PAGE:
‘Willy Wonka’ Experience Makes Families Call the Police

Willy Wonka and the Chocolate Factory Gene Wilder, 1971
Everett Collection

A New ‘Willy Wonka’ experience had fans feeling less than jolly in Scotland. “Willy’s Chocolate Experience” popped up in Glasgow as an event run by the London-based House of Illuminati. It was meant to be an extremely immersive experience, filled with performances and of course, lots of chocolate and candy. Now, the event has gone viral on social media, not for the joy it has caused, but to showcase how bad and misleading it was.

Guests paid £35 (about $45) to attend the event and quickly realized they wanted a refund. Even the actors hired for the performances were unhappy. Jenny Fogarty, an actor hired to play an Oompa Loompa, said that her costume was too sexy and not kid-friendly. In addition, she received a 15-page script to be memorized just the night before the event.


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Another actor named Paul Connell said that when he saw the facility, “I just felt sad because I was aware of how many kids were going to be coming through.” Now the actors are saying that they haven’t even been paid for their work at the event. Images show a large warehouse with just a few decorations around the room that reportedly took less than a minute to walk through.

Willy Wonka and the Chocolate Factory Peter Ostrum, 1971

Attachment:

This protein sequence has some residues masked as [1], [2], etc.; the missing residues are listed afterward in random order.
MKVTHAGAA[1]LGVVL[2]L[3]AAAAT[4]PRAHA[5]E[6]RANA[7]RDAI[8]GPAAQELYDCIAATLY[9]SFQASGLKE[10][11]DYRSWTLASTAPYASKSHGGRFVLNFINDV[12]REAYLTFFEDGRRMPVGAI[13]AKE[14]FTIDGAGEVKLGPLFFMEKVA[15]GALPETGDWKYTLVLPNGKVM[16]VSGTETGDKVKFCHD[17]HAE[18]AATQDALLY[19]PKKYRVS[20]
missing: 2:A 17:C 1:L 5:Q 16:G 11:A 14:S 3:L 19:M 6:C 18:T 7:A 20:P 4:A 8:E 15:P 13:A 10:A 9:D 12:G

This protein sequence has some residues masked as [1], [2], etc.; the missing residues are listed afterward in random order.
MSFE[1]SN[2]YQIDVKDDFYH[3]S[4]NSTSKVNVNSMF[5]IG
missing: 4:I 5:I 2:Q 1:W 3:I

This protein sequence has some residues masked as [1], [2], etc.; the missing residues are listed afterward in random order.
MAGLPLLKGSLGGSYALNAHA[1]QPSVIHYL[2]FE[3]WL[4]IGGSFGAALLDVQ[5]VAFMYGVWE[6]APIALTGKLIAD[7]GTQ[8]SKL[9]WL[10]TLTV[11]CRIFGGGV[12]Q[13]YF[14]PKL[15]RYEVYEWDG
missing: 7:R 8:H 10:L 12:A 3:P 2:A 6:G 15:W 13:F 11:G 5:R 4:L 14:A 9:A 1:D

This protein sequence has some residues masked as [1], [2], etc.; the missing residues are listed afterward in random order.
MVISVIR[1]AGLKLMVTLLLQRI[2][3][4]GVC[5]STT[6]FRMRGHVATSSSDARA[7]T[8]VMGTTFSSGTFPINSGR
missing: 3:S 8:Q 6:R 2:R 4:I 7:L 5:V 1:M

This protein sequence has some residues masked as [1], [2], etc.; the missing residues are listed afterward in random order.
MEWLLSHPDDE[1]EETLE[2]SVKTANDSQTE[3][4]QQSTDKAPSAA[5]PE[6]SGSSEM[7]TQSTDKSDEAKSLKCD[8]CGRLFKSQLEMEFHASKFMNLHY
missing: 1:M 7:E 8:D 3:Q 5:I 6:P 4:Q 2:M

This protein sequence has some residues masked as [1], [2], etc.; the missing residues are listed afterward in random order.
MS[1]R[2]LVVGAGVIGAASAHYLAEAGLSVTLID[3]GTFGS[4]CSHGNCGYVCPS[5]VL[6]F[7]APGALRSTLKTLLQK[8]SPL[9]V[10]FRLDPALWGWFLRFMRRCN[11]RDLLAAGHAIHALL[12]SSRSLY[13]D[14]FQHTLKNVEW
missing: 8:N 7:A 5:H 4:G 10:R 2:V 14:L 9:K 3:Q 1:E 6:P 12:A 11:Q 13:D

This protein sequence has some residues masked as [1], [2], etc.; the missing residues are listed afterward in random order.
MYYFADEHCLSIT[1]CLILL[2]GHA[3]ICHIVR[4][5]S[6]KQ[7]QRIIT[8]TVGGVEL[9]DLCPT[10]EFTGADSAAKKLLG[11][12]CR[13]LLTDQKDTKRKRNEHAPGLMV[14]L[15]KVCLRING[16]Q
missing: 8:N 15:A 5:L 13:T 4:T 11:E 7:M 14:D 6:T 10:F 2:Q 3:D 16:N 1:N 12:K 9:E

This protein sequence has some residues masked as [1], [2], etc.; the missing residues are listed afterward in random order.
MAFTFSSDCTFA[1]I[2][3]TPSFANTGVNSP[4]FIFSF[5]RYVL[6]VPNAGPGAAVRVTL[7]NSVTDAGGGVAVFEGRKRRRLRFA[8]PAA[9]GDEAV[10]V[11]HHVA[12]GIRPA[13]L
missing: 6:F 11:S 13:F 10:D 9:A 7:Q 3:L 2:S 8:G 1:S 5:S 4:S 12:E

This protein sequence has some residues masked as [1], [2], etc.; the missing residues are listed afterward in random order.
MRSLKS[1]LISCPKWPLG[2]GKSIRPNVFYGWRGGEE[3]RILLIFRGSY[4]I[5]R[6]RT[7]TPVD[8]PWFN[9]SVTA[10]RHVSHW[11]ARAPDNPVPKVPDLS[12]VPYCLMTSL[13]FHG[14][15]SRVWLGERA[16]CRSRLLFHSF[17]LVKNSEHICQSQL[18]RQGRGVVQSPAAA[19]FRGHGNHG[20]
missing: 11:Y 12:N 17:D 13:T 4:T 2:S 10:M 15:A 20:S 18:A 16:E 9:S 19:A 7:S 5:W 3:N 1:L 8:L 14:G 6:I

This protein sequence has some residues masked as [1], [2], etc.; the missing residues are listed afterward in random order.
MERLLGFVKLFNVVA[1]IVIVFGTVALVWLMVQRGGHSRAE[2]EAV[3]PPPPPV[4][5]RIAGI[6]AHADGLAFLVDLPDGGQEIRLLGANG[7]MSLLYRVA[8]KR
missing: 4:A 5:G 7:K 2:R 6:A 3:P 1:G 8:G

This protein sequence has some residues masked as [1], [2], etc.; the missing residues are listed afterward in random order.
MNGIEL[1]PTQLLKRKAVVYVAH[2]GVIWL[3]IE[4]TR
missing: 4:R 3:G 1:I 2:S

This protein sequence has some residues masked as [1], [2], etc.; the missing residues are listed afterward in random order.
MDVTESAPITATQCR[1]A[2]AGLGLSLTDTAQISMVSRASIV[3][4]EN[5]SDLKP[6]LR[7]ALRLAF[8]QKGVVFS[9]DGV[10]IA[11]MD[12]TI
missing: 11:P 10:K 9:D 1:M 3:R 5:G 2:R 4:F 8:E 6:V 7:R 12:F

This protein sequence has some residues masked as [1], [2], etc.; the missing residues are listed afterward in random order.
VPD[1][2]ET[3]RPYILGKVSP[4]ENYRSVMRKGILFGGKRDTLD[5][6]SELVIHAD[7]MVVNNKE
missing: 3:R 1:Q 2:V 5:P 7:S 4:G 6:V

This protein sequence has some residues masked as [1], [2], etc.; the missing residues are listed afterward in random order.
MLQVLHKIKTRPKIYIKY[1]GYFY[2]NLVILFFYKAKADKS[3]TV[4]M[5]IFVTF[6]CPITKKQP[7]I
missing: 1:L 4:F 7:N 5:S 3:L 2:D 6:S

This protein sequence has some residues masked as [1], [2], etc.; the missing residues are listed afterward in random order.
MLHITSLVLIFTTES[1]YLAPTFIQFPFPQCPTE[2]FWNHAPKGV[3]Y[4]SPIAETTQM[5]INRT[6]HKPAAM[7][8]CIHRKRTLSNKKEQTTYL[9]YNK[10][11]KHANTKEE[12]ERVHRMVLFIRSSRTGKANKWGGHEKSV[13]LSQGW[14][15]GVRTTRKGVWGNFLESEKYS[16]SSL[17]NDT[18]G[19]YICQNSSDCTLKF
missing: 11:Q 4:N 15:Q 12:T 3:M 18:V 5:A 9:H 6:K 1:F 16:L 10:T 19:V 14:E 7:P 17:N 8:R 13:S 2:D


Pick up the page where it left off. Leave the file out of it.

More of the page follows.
Everett Collection

People were so angry about the event that they called the police. The booking site had promised attractions within the event including an Enchanted Garden, a Twilight Tunnel, and an Imagination Lab. Instead of getting some special sweet treats like they were promised, guests said they got a handful of random candy. House of Illuminati was forced to issue an apology and said that they would issue refunds, although some customers claim they still have not received one.

Willy Wonka and the Chocolate Factory Undidentified Oompa Loompa, 1971

Everett Collection

In small print on the booking site, it says “any resemblance to any character, fictitious or living, is purely coincidental” and that the experience “is in no way related to the Wonka franchise, which is owned by the Warner Bros. company.”

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June 2018

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